In the late 1800s, Booker T. Washington was the President of the Tuskegee Institute, a school in Alabama that taught African Americans practical skills like farming. He spoke to whites about African Americans at the Atlanta Exposition. The speech, which emphasized that good relations with whites would help blacks more than starting arguments, made Washington a recognized leader of African Americans.
Washington believed that in the late nineteenth century African Americans needed good relations with whites so they could make a living and get educated. In his opinion, African Americans could achieve good relationships with whites much easier by seeking jobs in factories or as maids than if they demanded a seat in Congress. He stated, “No race can prosper till it learns that there is as much dignity in tilling a field as in writing a poem. It is at the bottom of life we [African Americans] must begin, and not at the top.” By filling jobs that were useful to whites, African Americans had a better chance of earning a living. According to Washington, if African Americans had nothing to live on they would not be able to enjoy equal rights even if they had those rights were offered to them.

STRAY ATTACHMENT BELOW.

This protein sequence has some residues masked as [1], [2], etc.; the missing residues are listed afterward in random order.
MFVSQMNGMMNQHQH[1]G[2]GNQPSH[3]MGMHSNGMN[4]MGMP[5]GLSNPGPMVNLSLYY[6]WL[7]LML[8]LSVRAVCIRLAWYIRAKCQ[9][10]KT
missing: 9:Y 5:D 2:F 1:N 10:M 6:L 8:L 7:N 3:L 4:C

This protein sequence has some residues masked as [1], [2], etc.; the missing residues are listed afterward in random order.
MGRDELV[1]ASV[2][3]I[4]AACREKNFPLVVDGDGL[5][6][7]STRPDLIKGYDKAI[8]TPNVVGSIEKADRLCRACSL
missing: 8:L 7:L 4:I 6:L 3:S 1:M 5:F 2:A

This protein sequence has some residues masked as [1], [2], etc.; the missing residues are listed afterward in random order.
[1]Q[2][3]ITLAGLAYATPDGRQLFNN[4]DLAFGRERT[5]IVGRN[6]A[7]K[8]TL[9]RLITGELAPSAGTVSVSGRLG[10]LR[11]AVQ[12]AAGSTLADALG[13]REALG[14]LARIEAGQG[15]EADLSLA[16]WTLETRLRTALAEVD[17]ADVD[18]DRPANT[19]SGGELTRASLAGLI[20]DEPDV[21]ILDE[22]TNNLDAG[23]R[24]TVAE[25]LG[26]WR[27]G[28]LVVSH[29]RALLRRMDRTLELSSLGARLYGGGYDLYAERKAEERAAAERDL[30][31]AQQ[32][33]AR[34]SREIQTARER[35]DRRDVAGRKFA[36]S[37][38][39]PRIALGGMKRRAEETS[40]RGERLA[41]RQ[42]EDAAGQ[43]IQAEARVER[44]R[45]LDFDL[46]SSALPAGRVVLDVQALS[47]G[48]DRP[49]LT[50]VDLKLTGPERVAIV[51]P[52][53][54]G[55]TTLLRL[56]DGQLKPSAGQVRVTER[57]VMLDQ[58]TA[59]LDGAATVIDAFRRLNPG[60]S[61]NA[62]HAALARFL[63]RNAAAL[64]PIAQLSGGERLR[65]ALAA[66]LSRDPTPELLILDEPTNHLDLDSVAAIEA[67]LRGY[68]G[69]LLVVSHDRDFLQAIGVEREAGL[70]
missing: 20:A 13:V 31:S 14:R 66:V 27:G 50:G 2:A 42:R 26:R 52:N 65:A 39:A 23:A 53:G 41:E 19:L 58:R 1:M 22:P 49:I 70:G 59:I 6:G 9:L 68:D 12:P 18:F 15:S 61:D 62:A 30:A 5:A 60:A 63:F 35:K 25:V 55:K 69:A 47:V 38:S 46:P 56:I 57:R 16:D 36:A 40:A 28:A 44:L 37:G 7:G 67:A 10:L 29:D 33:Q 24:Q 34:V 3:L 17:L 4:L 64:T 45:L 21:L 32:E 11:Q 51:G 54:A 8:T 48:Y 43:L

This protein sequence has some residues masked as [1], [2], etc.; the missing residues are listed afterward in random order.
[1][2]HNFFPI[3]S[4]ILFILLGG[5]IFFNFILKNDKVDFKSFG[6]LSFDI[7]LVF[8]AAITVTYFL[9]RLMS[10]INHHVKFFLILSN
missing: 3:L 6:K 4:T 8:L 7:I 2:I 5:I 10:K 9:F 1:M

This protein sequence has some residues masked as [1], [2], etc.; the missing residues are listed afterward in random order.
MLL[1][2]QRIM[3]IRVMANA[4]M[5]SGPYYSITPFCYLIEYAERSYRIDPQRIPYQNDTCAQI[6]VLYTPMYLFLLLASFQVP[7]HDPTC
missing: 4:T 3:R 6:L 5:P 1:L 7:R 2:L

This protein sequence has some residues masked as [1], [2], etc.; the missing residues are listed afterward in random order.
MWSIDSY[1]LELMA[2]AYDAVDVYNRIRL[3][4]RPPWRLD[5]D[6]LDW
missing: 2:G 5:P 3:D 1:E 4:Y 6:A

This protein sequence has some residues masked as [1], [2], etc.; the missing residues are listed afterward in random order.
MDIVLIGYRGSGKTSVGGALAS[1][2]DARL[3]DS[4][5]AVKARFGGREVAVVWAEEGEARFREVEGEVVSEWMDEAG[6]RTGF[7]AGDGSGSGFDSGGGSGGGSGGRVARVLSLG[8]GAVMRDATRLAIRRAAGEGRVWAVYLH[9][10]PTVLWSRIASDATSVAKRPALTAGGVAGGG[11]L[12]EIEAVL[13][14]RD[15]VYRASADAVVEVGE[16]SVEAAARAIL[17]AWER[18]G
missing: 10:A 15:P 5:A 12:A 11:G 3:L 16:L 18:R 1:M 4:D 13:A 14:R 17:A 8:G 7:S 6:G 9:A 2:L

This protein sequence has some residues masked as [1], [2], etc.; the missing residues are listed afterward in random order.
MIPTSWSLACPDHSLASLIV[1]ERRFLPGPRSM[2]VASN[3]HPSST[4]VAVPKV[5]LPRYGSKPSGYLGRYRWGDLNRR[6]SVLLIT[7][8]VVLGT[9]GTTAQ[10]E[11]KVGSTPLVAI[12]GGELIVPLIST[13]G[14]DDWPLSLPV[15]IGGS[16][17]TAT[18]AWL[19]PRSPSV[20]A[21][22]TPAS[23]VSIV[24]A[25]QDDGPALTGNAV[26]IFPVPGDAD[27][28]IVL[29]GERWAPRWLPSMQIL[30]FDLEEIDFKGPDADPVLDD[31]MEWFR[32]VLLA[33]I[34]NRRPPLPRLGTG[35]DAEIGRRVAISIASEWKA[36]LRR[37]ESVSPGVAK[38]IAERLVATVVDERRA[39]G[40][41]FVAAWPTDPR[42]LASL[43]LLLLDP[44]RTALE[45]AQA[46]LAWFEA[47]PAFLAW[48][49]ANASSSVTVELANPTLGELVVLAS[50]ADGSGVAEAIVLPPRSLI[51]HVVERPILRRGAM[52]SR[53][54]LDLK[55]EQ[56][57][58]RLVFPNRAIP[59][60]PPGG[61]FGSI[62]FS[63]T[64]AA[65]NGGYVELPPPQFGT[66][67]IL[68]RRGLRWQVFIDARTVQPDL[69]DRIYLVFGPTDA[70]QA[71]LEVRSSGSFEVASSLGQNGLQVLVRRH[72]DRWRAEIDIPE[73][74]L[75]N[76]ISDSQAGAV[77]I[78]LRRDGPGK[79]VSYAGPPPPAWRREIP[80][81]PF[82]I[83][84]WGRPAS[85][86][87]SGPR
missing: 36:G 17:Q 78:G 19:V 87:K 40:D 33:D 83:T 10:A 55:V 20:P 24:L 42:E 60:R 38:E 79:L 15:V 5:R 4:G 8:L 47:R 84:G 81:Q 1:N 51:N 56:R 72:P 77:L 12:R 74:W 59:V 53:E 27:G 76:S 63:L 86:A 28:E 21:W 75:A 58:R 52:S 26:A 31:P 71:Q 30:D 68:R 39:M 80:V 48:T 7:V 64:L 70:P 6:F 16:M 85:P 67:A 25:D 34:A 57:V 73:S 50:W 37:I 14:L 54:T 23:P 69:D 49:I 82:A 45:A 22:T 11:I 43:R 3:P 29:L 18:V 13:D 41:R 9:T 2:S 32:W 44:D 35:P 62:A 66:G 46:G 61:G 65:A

Although he believed in African Americans working simpler jobs at first, Washington wanted them to be accepted into white society eventually. He pointed out the benefits that whites would gain from helping blacks get education and jobs, “we [African Americans] shall constitute one-third and more of the ignorance and crime of the South, or one-third its intelligence and progress.” Washington believed that if whites saw how useful blacks were to the economy of the South, they would be more accepting of equal rights for blacks. He stated, “No race that has anything to contribute to the markets of the world is long in any degree ostracized.” Despite the fact that he encouraged blacks to work jobs that might seem demeaning, he hoped they would gradually gain the right to do whatever they wanted, including serving in Congress.